Following virtual training sessions on Write It So They Read It: Technical Writing for Non-Technical Employees or Proof It! How To Be a Better Proofreader, participants send me questions about grammar and writing and punctuation they encounter at work. I’m reaching inside the figurative mailbag to answer questions from readers. Please tag me with your pesky punctuation or confusing word choice question, and I’ll be sure to answer.
Some people say, “I ended up ordering both pair of shoes from Amazon at 1 a.m.”
Or, “Mom took two pair of pants to the dry cleaners.”
Someone in my own home will say, “I left four pair of shoes out in the garage.”
The plural of pair is pairs.
You ordered both pairs of shoes from Amazon.
You’ll pick up two pairs of pants at the dry cleaners.
Perhaps the person who left four pairs of shoes in the garage should bring them inside where they belong.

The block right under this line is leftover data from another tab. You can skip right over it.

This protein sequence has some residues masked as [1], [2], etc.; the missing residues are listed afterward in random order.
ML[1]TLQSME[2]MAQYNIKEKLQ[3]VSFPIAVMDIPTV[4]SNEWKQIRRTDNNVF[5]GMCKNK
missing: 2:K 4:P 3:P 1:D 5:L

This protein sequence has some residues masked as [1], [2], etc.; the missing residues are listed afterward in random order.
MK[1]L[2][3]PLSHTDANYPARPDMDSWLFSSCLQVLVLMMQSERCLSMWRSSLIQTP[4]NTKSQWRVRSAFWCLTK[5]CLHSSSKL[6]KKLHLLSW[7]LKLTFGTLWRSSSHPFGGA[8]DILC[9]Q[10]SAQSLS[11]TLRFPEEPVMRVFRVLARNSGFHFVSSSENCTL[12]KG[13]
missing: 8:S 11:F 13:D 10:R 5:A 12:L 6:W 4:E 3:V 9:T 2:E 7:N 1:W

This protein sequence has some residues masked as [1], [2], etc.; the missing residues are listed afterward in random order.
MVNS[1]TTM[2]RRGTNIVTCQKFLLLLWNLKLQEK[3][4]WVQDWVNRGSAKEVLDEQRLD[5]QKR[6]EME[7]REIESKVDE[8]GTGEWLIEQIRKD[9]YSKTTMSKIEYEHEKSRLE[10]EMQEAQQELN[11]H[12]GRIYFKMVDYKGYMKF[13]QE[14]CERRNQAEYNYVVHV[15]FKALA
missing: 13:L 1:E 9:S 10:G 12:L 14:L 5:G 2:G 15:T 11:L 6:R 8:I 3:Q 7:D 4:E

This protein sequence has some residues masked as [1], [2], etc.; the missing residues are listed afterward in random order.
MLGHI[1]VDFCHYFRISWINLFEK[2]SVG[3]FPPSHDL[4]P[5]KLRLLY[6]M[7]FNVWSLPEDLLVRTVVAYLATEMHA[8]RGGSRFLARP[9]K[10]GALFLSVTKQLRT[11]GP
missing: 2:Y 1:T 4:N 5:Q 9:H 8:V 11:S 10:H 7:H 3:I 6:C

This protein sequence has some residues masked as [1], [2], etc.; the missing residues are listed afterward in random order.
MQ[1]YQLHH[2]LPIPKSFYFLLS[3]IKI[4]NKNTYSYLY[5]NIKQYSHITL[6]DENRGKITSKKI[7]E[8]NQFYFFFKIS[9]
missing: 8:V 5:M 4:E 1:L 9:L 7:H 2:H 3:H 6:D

You may have one pair of pajamas or two pairs of pajamas.
Remember, a pair refers to a single grouping of two. Pairs is defined as multiple groupings of two.
To customize a keynote or professional development session that will have your audience laughing and learning, contact Mandi Stanley.
Certified Speaking Professional Mandi Stanley works with business leaders who want to boost their professional image by becoming better speakers and writers through interactive high-content keynotes, breakout sessions, workshops, technical writing seminars, and fun proofreading classes.
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